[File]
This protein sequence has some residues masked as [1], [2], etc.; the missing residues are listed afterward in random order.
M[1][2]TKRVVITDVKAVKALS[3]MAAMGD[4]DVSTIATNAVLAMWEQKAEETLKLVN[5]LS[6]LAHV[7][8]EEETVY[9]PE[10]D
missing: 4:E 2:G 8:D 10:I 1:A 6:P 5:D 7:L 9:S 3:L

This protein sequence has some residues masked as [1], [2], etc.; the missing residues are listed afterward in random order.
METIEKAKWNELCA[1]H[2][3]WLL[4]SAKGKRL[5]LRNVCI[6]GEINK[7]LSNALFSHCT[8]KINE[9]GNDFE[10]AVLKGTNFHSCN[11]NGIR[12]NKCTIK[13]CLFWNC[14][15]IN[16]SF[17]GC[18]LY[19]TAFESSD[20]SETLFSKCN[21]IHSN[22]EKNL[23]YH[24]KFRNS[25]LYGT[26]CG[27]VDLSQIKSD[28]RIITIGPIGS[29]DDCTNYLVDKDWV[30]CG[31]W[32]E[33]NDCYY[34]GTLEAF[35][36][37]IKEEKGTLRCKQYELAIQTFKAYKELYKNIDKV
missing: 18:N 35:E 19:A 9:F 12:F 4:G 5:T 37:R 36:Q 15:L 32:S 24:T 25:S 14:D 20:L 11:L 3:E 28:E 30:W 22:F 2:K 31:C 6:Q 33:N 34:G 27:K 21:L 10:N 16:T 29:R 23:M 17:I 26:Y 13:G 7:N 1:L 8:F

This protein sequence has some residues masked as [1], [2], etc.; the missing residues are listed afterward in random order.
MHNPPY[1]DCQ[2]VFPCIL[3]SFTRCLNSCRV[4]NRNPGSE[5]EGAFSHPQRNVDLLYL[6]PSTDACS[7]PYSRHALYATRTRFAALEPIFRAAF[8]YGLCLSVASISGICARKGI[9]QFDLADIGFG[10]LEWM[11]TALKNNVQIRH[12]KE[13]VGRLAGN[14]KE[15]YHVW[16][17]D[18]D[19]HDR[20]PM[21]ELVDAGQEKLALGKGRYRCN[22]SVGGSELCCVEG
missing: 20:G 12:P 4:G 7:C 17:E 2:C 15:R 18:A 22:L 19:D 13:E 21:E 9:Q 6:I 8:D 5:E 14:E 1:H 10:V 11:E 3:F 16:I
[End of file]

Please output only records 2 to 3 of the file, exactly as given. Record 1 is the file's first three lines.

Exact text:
This protein sequence has some residues masked as [1], [2], etc.; the missing residues are listed afterward in random order.
METIEKAKWNELCA[1]H[2][3]WLL[4]SAKGKRL[5]LRNVCI[6]GEINK[7]LSNALFSHCT[8]KINE[9]GNDFE[10]AVLKGTNFHSCN[11]NGIR[12]NKCTIK[13]CLFWNC[14][15]IN[16]SF[17]GC[18]LY[19]TAFESSD[20]SETLFSKCN[21]IHSN[22]EKNL[23]YH[24]KFRNS[25]LYGT[26]CG[27]VDLSQIKSD[28]RIITIGPIGS[29]DDCTNYLVDKDWV[30]CG[31]W[32]E[33]NDCYY[34]GTLEAF[35][36][37]IKEEKGTLRCKQYELAIQTFKAYKELYKNIDKV
missing: 18:N 35:E 19:A 9:F 12:F 4:G 5:T 37:R 36:Q 15:L 32:S 24:T 25:S 14:D 20:L 11:L 3:E 28:E 30:W 22:F 2:K 31:C 6:Q 33:N 34:G 27:K 21:L 10:N 16:T 29:R 23:M 17:I 26:Y 13:G 7:N 1:L 8:F

This protein sequence has some residues masked as [1], [2], etc.; the missing residues are listed afterward in random order.
MHNPPY[1]DCQ[2]VFPCIL[3]SFTRCLNSCRV[4]NRNPGSE[5]EGAFSHPQRNVDLLYL[6]PSTDACS[7]PYSRHALYATRTRFAALEPIFRAAF[8]YGLCLSVASISGICARKGI[9]QFDLADIGFG[10]LEWM[11]TALKNNVQIRH[12]KE[13]VGRLAGN[14]KE[15]YHVW[16][17]D[18]D[19]HDR[20]PM[21]ELVDAGQEKLALGKGRYRCN[22]SVGGSELCCVEG
missing: 20:G 12:P 4:G 7:C 17:E 2:C 15:R 18:A 22:L 19:D 13:E 21:E 9:Q 6:I 8:D 5:E 14:E 1:H 10:V 11:E 3:F 16:I